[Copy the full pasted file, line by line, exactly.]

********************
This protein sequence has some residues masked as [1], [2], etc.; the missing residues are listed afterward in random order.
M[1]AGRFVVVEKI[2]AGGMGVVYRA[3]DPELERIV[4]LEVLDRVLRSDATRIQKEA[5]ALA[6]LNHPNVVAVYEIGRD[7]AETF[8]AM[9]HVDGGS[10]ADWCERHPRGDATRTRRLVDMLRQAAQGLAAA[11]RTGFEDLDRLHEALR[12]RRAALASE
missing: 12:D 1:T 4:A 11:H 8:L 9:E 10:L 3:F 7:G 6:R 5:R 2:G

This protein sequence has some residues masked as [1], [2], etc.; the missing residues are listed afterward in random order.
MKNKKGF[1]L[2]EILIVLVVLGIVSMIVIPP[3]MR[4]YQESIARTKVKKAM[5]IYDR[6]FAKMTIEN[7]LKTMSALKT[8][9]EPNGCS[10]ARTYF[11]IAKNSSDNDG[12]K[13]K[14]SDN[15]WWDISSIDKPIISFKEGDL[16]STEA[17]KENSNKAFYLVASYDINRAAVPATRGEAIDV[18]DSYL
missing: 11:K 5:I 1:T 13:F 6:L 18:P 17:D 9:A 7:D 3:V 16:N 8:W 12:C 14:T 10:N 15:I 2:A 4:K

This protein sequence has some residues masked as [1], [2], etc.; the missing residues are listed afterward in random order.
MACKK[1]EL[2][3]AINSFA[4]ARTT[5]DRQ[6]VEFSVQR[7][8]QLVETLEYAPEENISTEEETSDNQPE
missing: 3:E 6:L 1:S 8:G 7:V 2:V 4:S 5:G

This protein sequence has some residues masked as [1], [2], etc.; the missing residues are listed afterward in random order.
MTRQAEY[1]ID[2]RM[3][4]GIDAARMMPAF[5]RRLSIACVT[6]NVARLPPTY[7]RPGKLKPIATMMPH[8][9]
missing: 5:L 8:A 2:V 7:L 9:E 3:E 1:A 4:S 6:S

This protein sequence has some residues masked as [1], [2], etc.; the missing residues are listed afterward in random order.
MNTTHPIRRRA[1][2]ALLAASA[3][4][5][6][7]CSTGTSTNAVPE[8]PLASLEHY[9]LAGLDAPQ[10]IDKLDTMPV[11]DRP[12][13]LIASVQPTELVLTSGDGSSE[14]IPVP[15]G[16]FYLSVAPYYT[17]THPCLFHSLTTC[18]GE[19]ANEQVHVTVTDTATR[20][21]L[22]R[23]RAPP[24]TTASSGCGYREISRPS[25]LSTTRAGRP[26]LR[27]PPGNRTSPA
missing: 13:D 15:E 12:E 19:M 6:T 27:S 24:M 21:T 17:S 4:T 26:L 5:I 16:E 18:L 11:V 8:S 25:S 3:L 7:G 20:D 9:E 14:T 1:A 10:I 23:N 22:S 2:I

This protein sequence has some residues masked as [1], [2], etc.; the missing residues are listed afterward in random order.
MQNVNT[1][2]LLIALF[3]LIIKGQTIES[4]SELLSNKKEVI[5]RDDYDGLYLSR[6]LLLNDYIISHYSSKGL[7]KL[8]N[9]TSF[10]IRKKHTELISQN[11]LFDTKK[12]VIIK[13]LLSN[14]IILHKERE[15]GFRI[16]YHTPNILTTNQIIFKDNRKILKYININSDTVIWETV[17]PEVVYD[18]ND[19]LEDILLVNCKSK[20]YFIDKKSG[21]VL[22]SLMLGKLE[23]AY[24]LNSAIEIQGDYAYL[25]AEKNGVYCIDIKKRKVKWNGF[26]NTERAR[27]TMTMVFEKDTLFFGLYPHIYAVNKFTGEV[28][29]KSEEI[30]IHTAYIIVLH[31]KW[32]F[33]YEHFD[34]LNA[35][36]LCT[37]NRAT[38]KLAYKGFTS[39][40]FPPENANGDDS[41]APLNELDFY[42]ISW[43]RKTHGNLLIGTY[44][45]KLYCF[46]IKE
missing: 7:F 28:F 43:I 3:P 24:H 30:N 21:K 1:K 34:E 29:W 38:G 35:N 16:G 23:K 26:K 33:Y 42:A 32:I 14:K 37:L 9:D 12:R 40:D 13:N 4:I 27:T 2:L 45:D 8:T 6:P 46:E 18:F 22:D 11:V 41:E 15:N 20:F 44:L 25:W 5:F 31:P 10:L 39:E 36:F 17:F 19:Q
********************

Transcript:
This protein sequence has some residues masked as [1], [2], etc.; the missing residues are listed afterward in random order.
M[1]AGRFVVVEKI[2]AGGMGVVYRA[3]DPELERIV[4]LEVLDRVLRSDATRIQKEA[5]ALA[6]LNHPNVVAVYEIGRD[7]AETF[8]AM[9]HVDGGS[10]ADWCERHPRGDATRTRRLVDMLRQAAQGLAAA[11]RTGFEDLDRLHEALR[12]RRAALASE
missing: 12:D 1:T 4:A 11:H 8:L 9:E 10:L 3:F 7:G 6:R 5:R 2:G

This protein sequence has some residues masked as [1], [2], etc.; the missing residues are listed afterward in random order.
MKNKKGF[1]L[2]EILIVLVVLGIVSMIVIPP[3]MR[4]YQESIARTKVKKAM[5]IYDR[6]FAKMTIEN[7]LKTMSALKT[8][9]EPNGCS[10]ARTYF[11]IAKNSSDNDG[12]K[13]K[14]SDN[15]WWDISSIDKPIISFKEGDL[16]STEA[17]KENSNKAFYLVASYDINRAAVPATRGEAIDV[18]DSYL
missing: 11:K 5:I 1:T 13:F 6:L 18:P 17:D 9:A 7:D 3:V 16:N 8:W 12:C 14:T 10:N 15:I 2:A 4:K

This protein sequence has some residues masked as [1], [2], etc.; the missing residues are listed afterward in random order.
MACKK[1]EL[2][3]AINSFA[4]ARTT[5]DRQ[6]VEFSVQR[7][8]QLVETLEYAPEENISTEEETSDNQPE
missing: 3:E 6:L 1:S 8:G 7:V 2:V 4:S 5:G

This protein sequence has some residues masked as [1], [2], etc.; the missing residues are listed afterward in random order.
MTRQAEY[1]ID[2]RM[3][4]GIDAARMMPAF[5]RRLSIACVT[6]NVARLPPTY[7]RPGKLKPIATMMPH[8][9]
missing: 5:L 8:A 2:V 7:L 9:E 3:E 1:A 4:S 6:S

This protein sequence has some residues masked as [1], [2], etc.; the missing residues are listed afterward in random order.
MNTTHPIRRRA[1][2]ALLAASA[3][4][5][6][7]CSTGTSTNAVPE[8]PLASLEHY[9]LAGLDAPQ[10]IDKLDTMPV[11]DRP[12][13]LIASVQPTELVLTSGDGSSE[14]IPVP[15]G[16]FYLSVAPYYT[17]THPCLFHSLTTC[18]GE[19]ANEQVHVTVTDTATR[20][21]L[22]R[23]RAPP[24]TTASSGCGYREISRPS[25]LSTTRAGRP[26]LR[27]PPGNRTSPA
missing: 13:D 15:E 12:E 19:M 6:T 27:S 24:M 21:T 17:S 4:T 26:L 5:I 16:E 18:L 11:V 8:S 25:S 3:L 7:G 20:D 9:E 14:T 1:A 10:I 23:N 22:S 2:I

This protein sequence has some residues masked as [1], [2], etc.; the missing residues are listed afterward in random order.
MQNVNT[1][2]LLIALF[3]LIIKGQTIES[4]SELLSNKKEVI[5]RDDYDGLYLSR[6]LLLNDYIISHYSSKGL[7]KL[8]N[9]TSF[10]IRKKHTELISQN[11]LFDTKK[12]VIIK[13]LLSN[14]IILHKERE[15]GFRI[16]YHTPNILTTNQIIFKDNRKILKYININSDTVIWETV[17]PEVVYD[18]ND[19]LEDILLVNCKSK[20]YFIDKKSG[21]VL[22]SLMLGKLE[23]AY[24]LNSAIEIQGDYAYL[25]AEKNGVYCIDIKKRKVKWNGF[26]NTERAR[27]TMTMVFEKDTLFFGLYPHIYAVNKFTGEV[28][29]KSEEI[30]IHTAYIIVLH[31]KW[32]F[33]YEHFD[34]LNA[35][36]LCT[37]NRAT[38]KLAYKGFTS[39][40]FPPENANGDDS[41]APLNELDFY[42]ISW[43]RKTHGNLLIGTY[44][45]KLYCF[46]IKE
missing: 7:F 28:F 43:I 3:P 24:H 30:N 21:K 1:K 34:E 29:W 38:G 35:N 16:G 23:K 26:K 33:Y 42:A 32:I 14:K 37:L 9:D 12:R 40:D 13:N 4:I 27:T 2:L 45:D 8:T 6:P 46:E 18:F 22:D 11:V 41:E 15:N 20:F 44:L 25:W 5:F 31:P 10:L 39:E 36:F 17:F 19:Q